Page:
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Genesis of martial arts in India

Modern images of India often depict images of poverty, disease, and lack of development. However, India was the richest country in the world until the arrival of British colonial rule in the early 17th century. Christopher Columbus was attracted by the wealth of India and it was in his search for India that he landed in the Americas and thinking that he was in India, he called the Native Americans, Indians.

Also not immediately apparent are India’s treasures in the form of its long history dating back to 3000 BC and its vast philosophical schools, one of which is Buddhism. India is the birthplace of the Buddha (born Siddharta Gautama in 563 BC). India’s offer to the world has been numerous. For example, India invented the number system, algebra, trigonometry, and calculus. The art of navigation was born on the Sindh River about 5,000 years ago (the word navigation is derived from the Sanskrit word navagatih).

India’s ancient civilization grew up on a clearly defined subcontinent bordered to the north by the world’s largest mountain range, the Himalayas, which, with its expanses to the east and west, divide India from the rest of Asia and the rest of the world. world. The barrier, however, was never insurmountable, and in all periods settlers and traders alike made their way across the high, desolate passes into India, while the Indians carried their trade and culture beyond its borders. along the same route.

One such example was Hiuan Tsang (c. 600-64 AD), a Chinese pilgrim and one of the most distinguished Buddhist scholars of his day, who traveled to India in 629 AD. C. and stayed for 16 long years, traveling extensively and having conversations with other scholars. and gather scriptures and texts to retrieve. In Kanchipuram he befriended the local king and later his face was carved on the temple built shortly after his visit.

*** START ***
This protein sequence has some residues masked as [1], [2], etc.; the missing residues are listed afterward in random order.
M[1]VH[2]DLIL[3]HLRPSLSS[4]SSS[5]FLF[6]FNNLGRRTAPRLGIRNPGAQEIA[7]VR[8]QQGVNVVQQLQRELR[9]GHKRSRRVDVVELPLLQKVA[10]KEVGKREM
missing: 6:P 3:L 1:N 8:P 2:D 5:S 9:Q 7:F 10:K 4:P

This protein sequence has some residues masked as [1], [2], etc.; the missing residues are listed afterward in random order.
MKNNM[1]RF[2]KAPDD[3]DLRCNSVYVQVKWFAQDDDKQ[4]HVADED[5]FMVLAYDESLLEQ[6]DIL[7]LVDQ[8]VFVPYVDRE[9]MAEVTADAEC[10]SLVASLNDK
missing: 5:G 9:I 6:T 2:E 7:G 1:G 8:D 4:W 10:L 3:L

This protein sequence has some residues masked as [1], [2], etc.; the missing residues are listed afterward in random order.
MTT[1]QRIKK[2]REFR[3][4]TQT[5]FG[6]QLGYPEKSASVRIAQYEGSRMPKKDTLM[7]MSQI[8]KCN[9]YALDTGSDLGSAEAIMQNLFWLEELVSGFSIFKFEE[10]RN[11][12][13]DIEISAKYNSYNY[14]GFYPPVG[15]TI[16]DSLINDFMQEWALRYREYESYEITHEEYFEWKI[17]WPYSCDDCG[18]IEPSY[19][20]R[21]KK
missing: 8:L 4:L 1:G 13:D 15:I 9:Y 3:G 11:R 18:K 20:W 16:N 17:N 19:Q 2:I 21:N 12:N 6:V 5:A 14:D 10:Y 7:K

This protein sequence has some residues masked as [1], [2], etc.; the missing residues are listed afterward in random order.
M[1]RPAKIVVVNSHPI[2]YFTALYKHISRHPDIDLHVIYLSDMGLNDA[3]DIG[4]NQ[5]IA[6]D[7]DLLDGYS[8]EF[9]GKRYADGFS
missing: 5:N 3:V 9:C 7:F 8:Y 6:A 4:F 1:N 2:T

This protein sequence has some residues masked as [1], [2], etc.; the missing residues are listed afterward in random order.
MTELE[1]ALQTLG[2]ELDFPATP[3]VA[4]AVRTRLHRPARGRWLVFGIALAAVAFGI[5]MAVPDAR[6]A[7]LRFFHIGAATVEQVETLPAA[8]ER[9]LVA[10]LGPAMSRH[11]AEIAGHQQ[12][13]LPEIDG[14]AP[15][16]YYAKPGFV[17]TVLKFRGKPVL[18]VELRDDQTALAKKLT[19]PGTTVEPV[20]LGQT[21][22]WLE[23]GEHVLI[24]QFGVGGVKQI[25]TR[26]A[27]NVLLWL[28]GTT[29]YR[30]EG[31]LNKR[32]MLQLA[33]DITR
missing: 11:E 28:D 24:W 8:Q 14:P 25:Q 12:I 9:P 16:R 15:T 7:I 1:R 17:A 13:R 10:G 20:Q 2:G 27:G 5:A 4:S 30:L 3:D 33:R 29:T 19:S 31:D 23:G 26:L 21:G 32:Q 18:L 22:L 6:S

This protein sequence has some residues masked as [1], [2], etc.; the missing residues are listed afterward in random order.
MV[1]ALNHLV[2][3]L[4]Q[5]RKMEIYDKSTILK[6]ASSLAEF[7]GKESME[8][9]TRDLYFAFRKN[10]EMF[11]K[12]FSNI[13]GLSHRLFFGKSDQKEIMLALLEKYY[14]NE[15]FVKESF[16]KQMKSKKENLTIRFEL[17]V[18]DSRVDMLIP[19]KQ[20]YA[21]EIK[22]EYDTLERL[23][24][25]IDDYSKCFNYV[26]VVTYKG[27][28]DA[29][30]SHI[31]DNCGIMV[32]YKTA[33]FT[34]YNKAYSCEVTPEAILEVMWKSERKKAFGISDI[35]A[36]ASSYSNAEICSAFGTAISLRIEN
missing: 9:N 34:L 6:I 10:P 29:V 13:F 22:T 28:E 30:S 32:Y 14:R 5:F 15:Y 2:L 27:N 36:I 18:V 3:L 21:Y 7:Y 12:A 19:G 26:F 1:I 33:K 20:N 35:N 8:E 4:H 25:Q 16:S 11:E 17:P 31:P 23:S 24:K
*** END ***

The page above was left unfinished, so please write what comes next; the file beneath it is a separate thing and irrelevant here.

Much has been written about the influence of India on Chinese martial arts. Some are true and others are unfounded. For example, there is no scholarly consensus that Bodhidharma introduced Indian martial arts to China. The list of travelers from India to China is not limited to Bodhidharma, but to a wide variety of merchants and numerous Buddhist scholars such as Ajitasena, Amoghavajra, Bodhivardhana, and Buddhapala. If India has had a direct influence on Chinese martial arts, it would be historically inaccurate to place that burden only on a traveler like Bodhidharma. However, it goes without saying that India’s influence over China has been enormous. China’s former ambassador to the US, Hu Shih, could not have made India’s influence over its neighbor clearer, when he stated that “India conquered and dominated China culturally for 20 centuries without sending a single soldier to across your border.” Indeed, over the centuries, Indian philosophy and culture have had a profound influence on China, Burma, Tibet, Nepal, Indonesia, Malaysia, Thailand, and all of Indochina.